Despite the infamy of the production and back story of “New York, New York”, and despite it being the oddity among Scorsese’s extensive career and better known films, it is definitely still worthy of a look.

Saturday, November 21, 2009


I begin this blog with a small preface. I am not one to start a blog. I am not one to post any sort of opinion on the internet. There are too many people and too many opinions circulating around the internet for my ideas and thoughts to count for anything. However, seeing as I am a lover of all sorts of films, I cannot help but bring attention to certain movies that have been neglected over the years. Some of the movies I will review are relatively old. They are perhaps from another country, in another language. Some of them might be from recent years, and widely available for rental or purchase. But each and every one of these films has a special quality to it, and each of them is not as well known and popular as it deservedly should be. My only hope is that just one person reads just one review and rents just one movie and enjoys it. Then, my goal will be accomplished. Perhaps these reviews will not be read by anyone any time soon. Maybe not today, maybe not tomorrow, but soon and for the rest of your life.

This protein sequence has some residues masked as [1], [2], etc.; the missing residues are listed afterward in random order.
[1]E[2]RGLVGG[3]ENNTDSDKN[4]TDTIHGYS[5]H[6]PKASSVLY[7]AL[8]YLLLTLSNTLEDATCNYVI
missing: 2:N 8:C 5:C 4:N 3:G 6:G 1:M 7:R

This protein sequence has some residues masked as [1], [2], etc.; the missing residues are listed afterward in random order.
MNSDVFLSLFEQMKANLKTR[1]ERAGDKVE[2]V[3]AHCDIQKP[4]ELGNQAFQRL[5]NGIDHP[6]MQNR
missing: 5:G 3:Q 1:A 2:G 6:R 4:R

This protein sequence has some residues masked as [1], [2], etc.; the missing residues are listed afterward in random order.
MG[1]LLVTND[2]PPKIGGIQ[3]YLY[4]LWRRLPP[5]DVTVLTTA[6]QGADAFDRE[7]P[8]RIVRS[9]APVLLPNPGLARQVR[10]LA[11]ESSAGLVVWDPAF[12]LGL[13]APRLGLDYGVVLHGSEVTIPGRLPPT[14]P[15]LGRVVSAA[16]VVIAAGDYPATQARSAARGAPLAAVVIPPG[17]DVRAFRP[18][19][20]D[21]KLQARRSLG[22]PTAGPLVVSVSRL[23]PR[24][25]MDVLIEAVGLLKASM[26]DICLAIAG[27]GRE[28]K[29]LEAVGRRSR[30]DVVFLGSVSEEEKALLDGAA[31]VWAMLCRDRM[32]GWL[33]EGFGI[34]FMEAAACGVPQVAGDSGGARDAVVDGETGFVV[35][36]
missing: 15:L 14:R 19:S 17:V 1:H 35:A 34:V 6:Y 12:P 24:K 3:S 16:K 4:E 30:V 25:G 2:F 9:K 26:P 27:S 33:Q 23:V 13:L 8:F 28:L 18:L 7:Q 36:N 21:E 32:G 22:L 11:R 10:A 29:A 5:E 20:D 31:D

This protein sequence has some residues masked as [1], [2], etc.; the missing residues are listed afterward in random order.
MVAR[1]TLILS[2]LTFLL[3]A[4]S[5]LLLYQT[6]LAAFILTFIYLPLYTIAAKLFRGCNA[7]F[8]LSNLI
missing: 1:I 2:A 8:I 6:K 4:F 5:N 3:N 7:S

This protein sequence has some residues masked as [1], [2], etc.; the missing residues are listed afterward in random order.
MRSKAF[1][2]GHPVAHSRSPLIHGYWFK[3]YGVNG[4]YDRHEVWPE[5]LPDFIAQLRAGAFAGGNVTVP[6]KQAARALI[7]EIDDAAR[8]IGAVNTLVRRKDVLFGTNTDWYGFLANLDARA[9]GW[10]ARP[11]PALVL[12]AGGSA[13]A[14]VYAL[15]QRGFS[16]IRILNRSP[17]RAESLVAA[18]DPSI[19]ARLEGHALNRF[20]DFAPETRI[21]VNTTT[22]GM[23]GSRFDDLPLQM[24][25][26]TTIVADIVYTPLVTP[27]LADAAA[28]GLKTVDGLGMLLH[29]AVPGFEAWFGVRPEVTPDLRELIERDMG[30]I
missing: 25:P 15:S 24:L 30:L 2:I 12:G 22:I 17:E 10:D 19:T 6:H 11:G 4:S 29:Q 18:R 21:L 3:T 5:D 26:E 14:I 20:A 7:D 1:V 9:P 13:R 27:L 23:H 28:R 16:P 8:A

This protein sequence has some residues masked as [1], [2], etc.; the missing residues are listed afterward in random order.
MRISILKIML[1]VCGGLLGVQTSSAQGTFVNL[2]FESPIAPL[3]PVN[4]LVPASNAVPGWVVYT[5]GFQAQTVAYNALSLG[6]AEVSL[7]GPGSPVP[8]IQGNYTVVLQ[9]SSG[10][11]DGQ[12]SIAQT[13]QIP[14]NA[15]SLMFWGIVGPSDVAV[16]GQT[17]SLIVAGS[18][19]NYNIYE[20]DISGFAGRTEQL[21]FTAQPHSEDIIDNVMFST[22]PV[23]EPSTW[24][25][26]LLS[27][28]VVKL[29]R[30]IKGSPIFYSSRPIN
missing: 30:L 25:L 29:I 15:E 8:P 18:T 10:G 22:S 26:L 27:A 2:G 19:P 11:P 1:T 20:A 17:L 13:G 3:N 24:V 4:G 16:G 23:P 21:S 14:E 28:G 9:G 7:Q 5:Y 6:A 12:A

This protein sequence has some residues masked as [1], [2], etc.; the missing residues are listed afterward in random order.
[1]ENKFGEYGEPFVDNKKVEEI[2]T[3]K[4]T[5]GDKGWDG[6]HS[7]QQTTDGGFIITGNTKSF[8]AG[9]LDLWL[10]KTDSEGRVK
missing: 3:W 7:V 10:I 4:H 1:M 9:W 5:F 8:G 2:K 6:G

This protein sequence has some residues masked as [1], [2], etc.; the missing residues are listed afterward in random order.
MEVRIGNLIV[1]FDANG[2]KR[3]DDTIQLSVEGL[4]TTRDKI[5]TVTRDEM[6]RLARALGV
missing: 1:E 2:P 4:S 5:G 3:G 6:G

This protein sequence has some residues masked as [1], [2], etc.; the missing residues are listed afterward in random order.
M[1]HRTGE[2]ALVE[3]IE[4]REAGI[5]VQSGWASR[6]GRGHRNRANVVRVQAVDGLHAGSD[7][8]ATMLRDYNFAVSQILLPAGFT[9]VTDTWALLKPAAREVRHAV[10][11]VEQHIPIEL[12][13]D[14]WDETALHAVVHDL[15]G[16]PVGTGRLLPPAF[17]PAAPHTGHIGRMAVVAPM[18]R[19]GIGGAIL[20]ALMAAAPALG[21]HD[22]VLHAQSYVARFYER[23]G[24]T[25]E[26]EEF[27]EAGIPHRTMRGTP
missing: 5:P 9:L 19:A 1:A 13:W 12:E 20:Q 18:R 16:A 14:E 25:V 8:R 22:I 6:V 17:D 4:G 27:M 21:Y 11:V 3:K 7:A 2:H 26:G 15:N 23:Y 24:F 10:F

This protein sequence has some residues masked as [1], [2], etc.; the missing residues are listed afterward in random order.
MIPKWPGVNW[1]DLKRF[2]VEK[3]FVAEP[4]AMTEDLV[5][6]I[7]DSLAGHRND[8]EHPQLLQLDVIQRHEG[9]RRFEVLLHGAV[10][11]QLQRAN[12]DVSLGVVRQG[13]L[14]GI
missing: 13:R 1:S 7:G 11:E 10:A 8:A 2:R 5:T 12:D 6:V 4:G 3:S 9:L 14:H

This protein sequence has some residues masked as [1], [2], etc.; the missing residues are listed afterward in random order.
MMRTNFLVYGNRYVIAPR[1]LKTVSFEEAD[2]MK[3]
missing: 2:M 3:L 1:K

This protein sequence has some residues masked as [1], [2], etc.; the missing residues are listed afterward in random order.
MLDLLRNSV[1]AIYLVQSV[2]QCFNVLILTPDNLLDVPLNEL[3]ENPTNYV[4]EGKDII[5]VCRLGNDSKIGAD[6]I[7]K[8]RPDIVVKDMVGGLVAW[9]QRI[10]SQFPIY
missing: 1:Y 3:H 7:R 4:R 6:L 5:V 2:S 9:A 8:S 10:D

Now on to our first film. "Prince of the City" was directed by the great Sidney Lumet in 1981. At this point in his career, he had already directed numerous classic films including his marvelous debut "12 Angry Men" in 1957, "Serpico" in 1973 with Al Pacino, and "Network", which would go on to win 4 Academy Awards, in 1976. Prince of the City stars Treat Williams as a corrupt cop who attempts to go straight by snitching on fellow police officers. Based on a true story which was the template for Robert Daley's 1978 book of the same name, Williams perfectly portrays the transition the main character experiences throughout the story. At the beginning, he is a confident and tough cop who has love for his family and his partners in the precinct. However, after becoming an accomplice with the district attorneys whose aim is to bring these corrupt officers and lawyers to justice, his life becomes a living hell. His attempts at remaining a shadow on the wall fail. He is outed as the snitch and all of his familial and friendly relationships die out. The epic multi-layer film chronicles the rough consequences for a man who was simply trying to make up for his mistakes.